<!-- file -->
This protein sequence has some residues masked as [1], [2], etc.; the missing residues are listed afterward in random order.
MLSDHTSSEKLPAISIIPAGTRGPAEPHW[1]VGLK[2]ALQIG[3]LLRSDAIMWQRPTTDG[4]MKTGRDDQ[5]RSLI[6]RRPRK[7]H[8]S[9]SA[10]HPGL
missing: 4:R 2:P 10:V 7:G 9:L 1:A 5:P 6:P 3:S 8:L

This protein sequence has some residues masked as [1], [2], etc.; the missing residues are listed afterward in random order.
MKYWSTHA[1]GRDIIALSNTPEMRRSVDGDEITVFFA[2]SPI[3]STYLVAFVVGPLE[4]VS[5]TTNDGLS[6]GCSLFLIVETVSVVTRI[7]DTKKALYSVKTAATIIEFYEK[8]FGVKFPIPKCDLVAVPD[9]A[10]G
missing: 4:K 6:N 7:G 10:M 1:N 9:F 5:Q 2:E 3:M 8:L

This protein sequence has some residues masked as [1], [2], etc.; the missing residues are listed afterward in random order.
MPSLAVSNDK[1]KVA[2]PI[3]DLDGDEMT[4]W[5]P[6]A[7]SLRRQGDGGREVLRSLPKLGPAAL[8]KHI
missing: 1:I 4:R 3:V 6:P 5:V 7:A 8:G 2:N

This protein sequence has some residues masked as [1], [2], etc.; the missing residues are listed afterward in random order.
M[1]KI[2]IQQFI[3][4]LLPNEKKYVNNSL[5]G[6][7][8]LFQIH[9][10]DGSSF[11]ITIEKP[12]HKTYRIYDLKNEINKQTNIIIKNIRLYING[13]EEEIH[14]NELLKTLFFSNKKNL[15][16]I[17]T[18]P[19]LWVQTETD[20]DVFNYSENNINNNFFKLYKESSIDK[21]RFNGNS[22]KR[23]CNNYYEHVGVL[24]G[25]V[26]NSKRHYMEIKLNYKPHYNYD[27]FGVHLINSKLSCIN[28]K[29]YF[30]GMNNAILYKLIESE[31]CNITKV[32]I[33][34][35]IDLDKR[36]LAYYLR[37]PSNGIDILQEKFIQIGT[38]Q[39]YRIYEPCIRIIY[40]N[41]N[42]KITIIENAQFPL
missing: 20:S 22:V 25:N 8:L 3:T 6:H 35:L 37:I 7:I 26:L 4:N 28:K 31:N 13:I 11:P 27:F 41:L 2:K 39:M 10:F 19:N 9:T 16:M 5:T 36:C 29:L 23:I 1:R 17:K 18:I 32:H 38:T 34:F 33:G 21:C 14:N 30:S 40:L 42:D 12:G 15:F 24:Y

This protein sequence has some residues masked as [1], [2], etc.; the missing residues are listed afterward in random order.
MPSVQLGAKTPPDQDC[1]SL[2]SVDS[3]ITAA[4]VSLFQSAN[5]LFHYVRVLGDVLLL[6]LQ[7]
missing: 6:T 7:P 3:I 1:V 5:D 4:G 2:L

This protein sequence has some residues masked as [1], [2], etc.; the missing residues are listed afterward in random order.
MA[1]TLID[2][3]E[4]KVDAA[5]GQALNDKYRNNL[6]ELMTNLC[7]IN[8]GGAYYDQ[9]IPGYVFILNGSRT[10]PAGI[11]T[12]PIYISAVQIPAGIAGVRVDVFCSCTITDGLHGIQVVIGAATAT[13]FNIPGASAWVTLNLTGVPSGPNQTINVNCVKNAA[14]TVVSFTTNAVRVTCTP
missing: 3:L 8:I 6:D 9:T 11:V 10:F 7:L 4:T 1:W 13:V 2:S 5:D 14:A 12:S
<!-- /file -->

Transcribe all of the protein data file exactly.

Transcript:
This protein sequence has some residues masked as [1], [2], etc.; the missing residues are listed afterward in random order.
MLSDHTSSEKLPAISIIPAGTRGPAEPHW[1]VGLK[2]ALQIG[3]LLRSDAIMWQRPTTDG[4]MKTGRDDQ[5]RSLI[6]RRPRK[7]H[8]S[9]SA[10]HPGL
missing: 4:R 2:P 10:V 7:G 9:L 1:A 5:P 6:P 3:S 8:L

This protein sequence has some residues masked as [1], [2], etc.; the missing residues are listed afterward in random order.
MKYWSTHA[1]GRDIIALSNTPEMRRSVDGDEITVFFA[2]SPI[3]STYLVAFVVGPLE[4]VS[5]TTNDGLS[6]GCSLFLIVETVSVVTRI[7]DTKKALYSVKTAATIIEFYEK[8]FGVKFPIPKCDLVAVPD[9]A[10]G
missing: 4:K 6:N 7:G 10:M 1:N 9:F 5:Q 2:E 3:M 8:L

This protein sequence has some residues masked as [1], [2], etc.; the missing residues are listed afterward in random order.
MPSLAVSNDK[1]KVA[2]PI[3]DLDGDEMT[4]W[5]P[6]A[7]SLRRQGDGGREVLRSLPKLGPAAL[8]KHI
missing: 1:I 4:R 3:V 6:P 5:V 7:A 8:G 2:N

This protein sequence has some residues masked as [1], [2], etc.; the missing residues are listed afterward in random order.
M[1]KI[2]IQQFI[3][4]LLPNEKKYVNNSL[5]G[6][7][8]LFQIH[9][10]DGSSF[11]ITIEKP[12]HKTYRIYDLKNEINKQTNIIIKNIRLYING[13]EEEIH[14]NELLKTLFFSNKKNL[15][16]I[17]T[18]P[19]LWVQTETD[20]DVFNYSENNINNNFFKLYKESSIDK[21]RFNGNS[22]KR[23]CNNYYEHVGVL[24]G[25]V[26]NSKRHYMEIKLNYKPHYNYD[27]FGVHLINSKLSCIN[28]K[29]YF[30]GMNNAILYKLIESE[31]CNITKV[32]I[33][34][35]IDLDKR[36]LAYYLR[37]PSNGIDILQEKFIQIGT[38]Q[39]YRIYEPCIRIIY[40]N[41]N[42]KITIIENAQFPL
missing: 20:S 22:V 25:N 8:L 3:T 6:H 35:L 37:I 7:I 26:L 4:N 28:K 31:N 13:I 11:P 27:F 41:L 2:K 39:M 10:F 19:N 9:T 16:M 5:T 36:C 29:L 23:I 1:R 17:K 18:I 32:H 38:T 34:F 33:G 21:C 14:N 30:S 40:L 42:D 12:G 15:F 24:Y

This protein sequence has some residues masked as [1], [2], etc.; the missing residues are listed afterward in random order.
MPSVQLGAKTPPDQDC[1]SL[2]SVDS[3]ITAA[4]VSLFQSAN[5]LFHYVRVLGDVLLL[6]LQ[7]
missing: 6:T 7:P 3:I 1:V 5:D 4:G 2:L

This protein sequence has some residues masked as [1], [2], etc.; the missing residues are listed afterward in random order.
MA[1]TLID[2][3]E[4]KVDAA[5]GQALNDKYRNNL[6]ELMTNLC[7]IN[8]GGAYYDQ[9]IPGYVFILNGSRT[10]PAGI[11]T[12]PIYISAVQIPAGIAGVRVDVFCSCTITDGLHGIQVVIGAATAT[13]FNIPGASAWVTLNLTGVPSGPNQTINVNCVKNAA[14]TVVSFTTNAVRVTCTP
missing: 3:L 8:I 6:D 9:T 11:V 10:F 7:L 4:T 1:W 13:V 2:S 5:D 14:A 12:S